As used herein, the terms “integrated,” “integral,” and “integrally” refer to a non-discrete portion of an object. Thus, for example, an electrospray device comprising a body portion and a tip portion that is formed integrally with the body portion can refer to an implementation of the electrospray device in which the body portion and the tip portion are formed as a monolithic unit. An integrated portion of an object can differ from one that is attached to the object, since the integrated portion of the object typically does not form an interface with a remaining portion of the object.

As used herein, the term “microdevice” refers to a device that comprises a set of features with at least one dimension in the micron or sub-micron range. A microdevice can be used for a wide variety of applications, such as mass spectrometry, electrophoresis, chromatography, chemical screening and diagnostics, biochemical screening and diagnostics, chemical synthesis, biochemical synthesis, and so forth. For example, a microdevice can be used as an electrospray device and can comprise a set of features such as an inlet port, an outlet port, a conduit, an electrode, and so forth. Features of a microdevice are typically implemented in accordance with a particular application of the microdevice. For example, when used as an electrospray device, a microdevice can comprise a conduit that has a cross-sectional diameter from about 1 micrometer (“μm”) to about 200 μm, such as from about 5 μm to about 75 μm, and a length from about 0.1 cm to about 100 cm. For certain applications, a microdevice can comprise a set of sample preparation regions or reaction zones that can each comprise a volume from about 1 nanoliter (“nl”) to about 1,000 nl, such as from about 10 nl to about 200 nl. Microdevices can be formed using a wide variety of techniques, such as laser ablation, photochemical etching, plasma etching, chemical etching, electrochemical etching, ion milling, electron beam etching, photoresist masking, dry etching, wet etching, molding, embossing, and so forth. Laser ablation can be a particularly desirable technique, since it allows for dimensionally precise shaping of a microdevice. Laser ablation typically involves use of a high-energy laser, such as an excimer laser of F2, ArF, KrCl, KrF, or XeCl. In some instances, laser ablation involves use of pulse energies that are greater than about 100 millijoules per square centimeter and pulse durations that are shorter than about 1 microsecond. Photochemical etching can be another particularly desirable technique to form a microdevice. In photochemical etching, dimensionally precise shaping of an object can be achieved by immersing the object in a chemical etchant and directing optical energy, such as from a laser, to selected portions of the object so as to remove those portions.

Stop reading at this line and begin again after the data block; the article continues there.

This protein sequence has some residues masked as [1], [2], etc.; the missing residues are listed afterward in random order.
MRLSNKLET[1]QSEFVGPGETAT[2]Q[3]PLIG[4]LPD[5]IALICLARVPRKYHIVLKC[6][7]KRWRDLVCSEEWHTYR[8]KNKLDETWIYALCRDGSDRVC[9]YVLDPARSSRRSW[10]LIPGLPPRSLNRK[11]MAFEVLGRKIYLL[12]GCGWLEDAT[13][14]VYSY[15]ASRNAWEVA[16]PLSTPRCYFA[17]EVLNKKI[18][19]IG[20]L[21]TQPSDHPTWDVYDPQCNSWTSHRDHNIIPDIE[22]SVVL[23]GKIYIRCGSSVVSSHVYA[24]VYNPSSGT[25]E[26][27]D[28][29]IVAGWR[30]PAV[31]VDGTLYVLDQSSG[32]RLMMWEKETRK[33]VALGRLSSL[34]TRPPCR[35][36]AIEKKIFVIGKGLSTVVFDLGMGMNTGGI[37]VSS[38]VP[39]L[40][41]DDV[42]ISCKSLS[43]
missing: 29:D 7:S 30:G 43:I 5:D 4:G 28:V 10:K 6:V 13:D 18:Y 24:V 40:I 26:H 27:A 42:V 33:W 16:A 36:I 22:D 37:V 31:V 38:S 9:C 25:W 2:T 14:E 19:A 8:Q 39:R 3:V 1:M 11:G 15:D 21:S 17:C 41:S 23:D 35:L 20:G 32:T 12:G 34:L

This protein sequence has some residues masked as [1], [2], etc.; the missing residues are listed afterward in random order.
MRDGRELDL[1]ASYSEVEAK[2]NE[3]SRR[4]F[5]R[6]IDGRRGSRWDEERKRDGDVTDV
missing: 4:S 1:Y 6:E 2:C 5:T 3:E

Attention first turns to FIG. 1, which illustrates a mass spectrometry system 100 implemented in accordance with an embodiment of the invention. The mass spectrometry system 100 comprises an ion source 102, which operates to produce ions. In the illustrated embodiment, the ion source 102 operates to produce ions using ESI. However, it is contemplated that the ion source 102 can be implemented to produce ions using any other ionization process. As illustrated in FIG. 1, the mass spectrometry system 100 also comprises a detector 106, which is positioned with respect to the ion source 102 to receive ions. The detector 106 operates to detect ions as a function of mass and charge.